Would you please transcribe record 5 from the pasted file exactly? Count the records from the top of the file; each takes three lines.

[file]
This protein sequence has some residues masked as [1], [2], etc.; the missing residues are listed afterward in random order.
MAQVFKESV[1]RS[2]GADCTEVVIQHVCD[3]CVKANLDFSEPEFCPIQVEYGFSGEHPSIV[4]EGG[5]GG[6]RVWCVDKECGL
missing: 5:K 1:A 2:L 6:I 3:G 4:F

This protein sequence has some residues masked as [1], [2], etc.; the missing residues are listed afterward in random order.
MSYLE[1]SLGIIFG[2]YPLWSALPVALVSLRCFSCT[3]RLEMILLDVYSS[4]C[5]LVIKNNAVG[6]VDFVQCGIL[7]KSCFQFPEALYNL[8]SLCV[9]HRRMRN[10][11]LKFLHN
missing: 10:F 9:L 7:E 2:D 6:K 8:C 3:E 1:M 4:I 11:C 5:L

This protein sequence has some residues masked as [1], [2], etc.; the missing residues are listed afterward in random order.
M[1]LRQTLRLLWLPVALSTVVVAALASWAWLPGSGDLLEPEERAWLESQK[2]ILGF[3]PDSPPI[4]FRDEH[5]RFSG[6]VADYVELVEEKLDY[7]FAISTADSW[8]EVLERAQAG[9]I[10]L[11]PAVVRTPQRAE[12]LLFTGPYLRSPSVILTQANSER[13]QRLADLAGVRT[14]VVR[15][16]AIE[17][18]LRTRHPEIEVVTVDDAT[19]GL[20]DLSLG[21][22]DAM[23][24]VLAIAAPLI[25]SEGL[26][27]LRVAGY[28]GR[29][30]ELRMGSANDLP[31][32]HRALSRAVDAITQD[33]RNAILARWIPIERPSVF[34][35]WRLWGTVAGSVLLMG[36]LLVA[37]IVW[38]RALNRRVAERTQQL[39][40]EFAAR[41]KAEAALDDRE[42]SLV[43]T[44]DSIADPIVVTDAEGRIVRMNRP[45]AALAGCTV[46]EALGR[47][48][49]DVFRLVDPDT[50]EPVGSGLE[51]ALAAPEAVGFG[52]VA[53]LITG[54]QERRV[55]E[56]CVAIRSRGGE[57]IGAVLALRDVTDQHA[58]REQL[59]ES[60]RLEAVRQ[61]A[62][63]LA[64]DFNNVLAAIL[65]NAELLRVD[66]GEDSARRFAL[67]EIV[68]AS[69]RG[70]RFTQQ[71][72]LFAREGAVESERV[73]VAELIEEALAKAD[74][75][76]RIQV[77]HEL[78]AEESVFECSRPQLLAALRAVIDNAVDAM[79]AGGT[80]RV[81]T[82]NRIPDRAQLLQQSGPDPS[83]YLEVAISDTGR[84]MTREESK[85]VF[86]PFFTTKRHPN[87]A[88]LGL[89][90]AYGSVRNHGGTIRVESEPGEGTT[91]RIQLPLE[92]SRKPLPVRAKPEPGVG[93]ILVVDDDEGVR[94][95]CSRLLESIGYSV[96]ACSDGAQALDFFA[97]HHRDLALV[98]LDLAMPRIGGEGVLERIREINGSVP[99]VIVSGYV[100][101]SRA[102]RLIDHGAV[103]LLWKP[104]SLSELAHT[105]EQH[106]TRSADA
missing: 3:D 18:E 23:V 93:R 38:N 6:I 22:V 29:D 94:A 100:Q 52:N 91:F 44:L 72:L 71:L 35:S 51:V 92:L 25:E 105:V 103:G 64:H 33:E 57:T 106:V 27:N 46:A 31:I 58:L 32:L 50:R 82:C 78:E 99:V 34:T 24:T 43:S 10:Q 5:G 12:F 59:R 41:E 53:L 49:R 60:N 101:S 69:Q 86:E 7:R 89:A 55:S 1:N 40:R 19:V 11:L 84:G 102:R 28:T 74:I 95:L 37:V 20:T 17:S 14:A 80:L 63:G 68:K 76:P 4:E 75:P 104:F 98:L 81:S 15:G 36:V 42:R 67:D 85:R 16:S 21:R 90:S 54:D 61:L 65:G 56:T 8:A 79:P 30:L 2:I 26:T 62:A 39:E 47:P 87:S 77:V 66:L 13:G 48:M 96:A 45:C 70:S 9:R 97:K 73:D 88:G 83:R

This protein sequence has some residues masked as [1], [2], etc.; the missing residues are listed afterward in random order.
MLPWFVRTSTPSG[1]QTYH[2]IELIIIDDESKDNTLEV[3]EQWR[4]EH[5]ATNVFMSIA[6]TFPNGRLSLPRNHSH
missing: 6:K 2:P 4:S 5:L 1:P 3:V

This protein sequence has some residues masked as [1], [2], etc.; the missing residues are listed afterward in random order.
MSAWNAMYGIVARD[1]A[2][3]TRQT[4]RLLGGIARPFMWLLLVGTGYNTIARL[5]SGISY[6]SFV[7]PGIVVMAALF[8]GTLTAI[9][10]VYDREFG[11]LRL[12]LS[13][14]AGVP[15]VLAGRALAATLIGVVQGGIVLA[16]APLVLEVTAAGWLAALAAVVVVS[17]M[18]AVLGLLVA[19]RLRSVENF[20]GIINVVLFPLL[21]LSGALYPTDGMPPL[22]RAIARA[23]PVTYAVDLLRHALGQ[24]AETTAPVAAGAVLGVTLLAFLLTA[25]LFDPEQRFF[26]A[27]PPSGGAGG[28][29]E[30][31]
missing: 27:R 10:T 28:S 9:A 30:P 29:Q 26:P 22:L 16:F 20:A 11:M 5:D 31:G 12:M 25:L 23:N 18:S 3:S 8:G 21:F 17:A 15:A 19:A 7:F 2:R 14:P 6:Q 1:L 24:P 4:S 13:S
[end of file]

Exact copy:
This protein sequence has some residues masked as [1], [2], etc.; the missing residues are listed afterward in random order.
MSAWNAMYGIVARD[1]A[2][3]TRQT[4]RLLGGIARPFMWLLLVGTGYNTIARL[5]SGISY[6]SFV[7]PGIVVMAALF[8]GTLTAI[9][10]VYDREFG[11]LRL[12]LS[13][14]AGVP[15]VLAGRALAATLIGVVQGGIVLA[16]APLVLEVTAAGWLAALAAVVVVS[17]M[18]AVLGLLVA[19]RLRSVENF[20]GIINVVLFPLL[21]LSGALYPTDGMPPL[22]RAIARA[23]PVTYAVDLLRHALGQ[24]AETTAPVAAGAVLGVTLLAFLLTA[25]LFDPEQRFF[26]A[27]PPSGGAGG[28][29]E[30][31]
missing: 27:R 10:T 28:S 9:A 30:P 29:Q 26:P 22:L 16:F 20:A 11:M 5:D 31:G 12:M 25:L 23:N 18:S 3:S 8:G 21:F 17:A 15:A 19:A 7:F 2:R 14:P 6:Q 1:L 24:P 4:S 13:S